Yokota Takatoshi

横田高松

Yokota Clan

Yokota Takatoshi

Kai Province

Lifespan:  Chōkyō 1 (1487) to 10/1 of Tenbun 19 (1550)

Rank:  bushō

Title:  Governor of Bitchū

Clan:  Yokota

Lord:  Rokkaku clan → Takeda Nobutora → Takeda Harunobu (Shingen)

Children:  Daughter (formal wife of Yokota Yasukage), Yasukage (adopted son-in-law)

Yokota Takatoshi served as a bushō during the Sengoku period.  He was a retainer of the Takeda clan of Kai Province and named as one of the Five Famed Retainers of the Takeda – meritorious retainers from other provinces who served under Takeda Nobutora and his son, Takeda Harunobu, the sengoku daimyō of Kai.  He was also referred to as Yokota Bitchū-no-kami having received the title of Governor of Bitchū.  The other members of the Five Famed Retainers of the Takeda included Hara Toratane, Obata Toramori, Tada Sanpachirō, and Yamamoto Kansuke.

Takatoshi originated from the Kōka District in Ōmi Province.  He was a member of the Sasaki clan and retainer of the Rokkaku.  Although the timing and circumstances are uncertain, in the era of Takeda Nobutora, he entered Kai Province and served the Takeda clan.  A skilled archer, as the commander-in-chief of the ashigaru, or foot soldiers, he served valorously in the same corps as Amari Torayasu in numerous battles.

Based on authenticated sources, Takatoshi participated in the Invasion of Shinano in the era of Harunobu (Shingen).  In the eighth month of 1546, in an attack on Shiga Castle in the Saku District of Shinano, he repelled forces dispatched by Uesugi Norimasa (the deputy shōgun) to serve as a rear guard.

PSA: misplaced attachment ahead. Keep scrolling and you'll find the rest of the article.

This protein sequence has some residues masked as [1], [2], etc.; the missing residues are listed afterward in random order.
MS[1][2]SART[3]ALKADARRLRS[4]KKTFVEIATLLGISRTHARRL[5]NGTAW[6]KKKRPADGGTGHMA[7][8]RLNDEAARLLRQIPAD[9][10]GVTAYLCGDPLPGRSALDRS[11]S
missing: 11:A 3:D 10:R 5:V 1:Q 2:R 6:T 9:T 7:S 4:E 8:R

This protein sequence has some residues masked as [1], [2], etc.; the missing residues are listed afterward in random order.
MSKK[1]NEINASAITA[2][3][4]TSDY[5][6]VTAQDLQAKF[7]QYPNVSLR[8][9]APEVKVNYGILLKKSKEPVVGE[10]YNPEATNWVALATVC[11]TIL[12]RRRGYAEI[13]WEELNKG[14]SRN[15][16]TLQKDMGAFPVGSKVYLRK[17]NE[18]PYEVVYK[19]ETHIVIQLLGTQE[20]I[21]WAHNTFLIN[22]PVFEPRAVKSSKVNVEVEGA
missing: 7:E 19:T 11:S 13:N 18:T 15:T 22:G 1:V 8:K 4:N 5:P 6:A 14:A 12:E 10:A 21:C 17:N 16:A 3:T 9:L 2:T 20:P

On 2/14 of Tenbun 17 (1548), at the Battle of Uedahara, two veteran commanders, Itagaki Nobukata and Amari Torayasu, were killed in action.  In an effort to recover from his unfavorable position, on 9/9 of Tenbun 19 (1550), Shingen laid siege to the base of the Murakami clan at Toishi Castle in Shinano.  Takatoshi commenced attacks, but incurred setbacks owing to challenges posed by the impregnable fortress protected by natural features.  When the Takeda army was compelled to begin a retreat, the Murakami army charged, leading to a chaotic battle.  Known as the Collapse of Toishi, in the midst of the attacks, Takatoshi fought single-handedly in the rear guard of his division, but was killed in action.  He was sixty-four years old.

The loss of Takatoshi brought sorrow to Shingen.  Later, he told the soldiers who served under him that if they sought to become warriors, then they should aim to be like Hara Mino-no-kami (Toratane) and Yokota Bitchū-no-kami (Takatoshi).

Descendants

The eldest son of Hara Toratane, Hara Yasukage (Tsunatoshi), became the son-in-law of Takatoshi and succeeded him, but was later killed in at the Battle of Nagashino in 1575.

In the era of Yasukage’s son, Yokota Tadatoshi, the Yokota clan became hatamoto, or direct retainers of the Edo bakufu with a fief of 5,000 koku.  In later generations this increased to 9,500 koku – the highest level for hatamoto.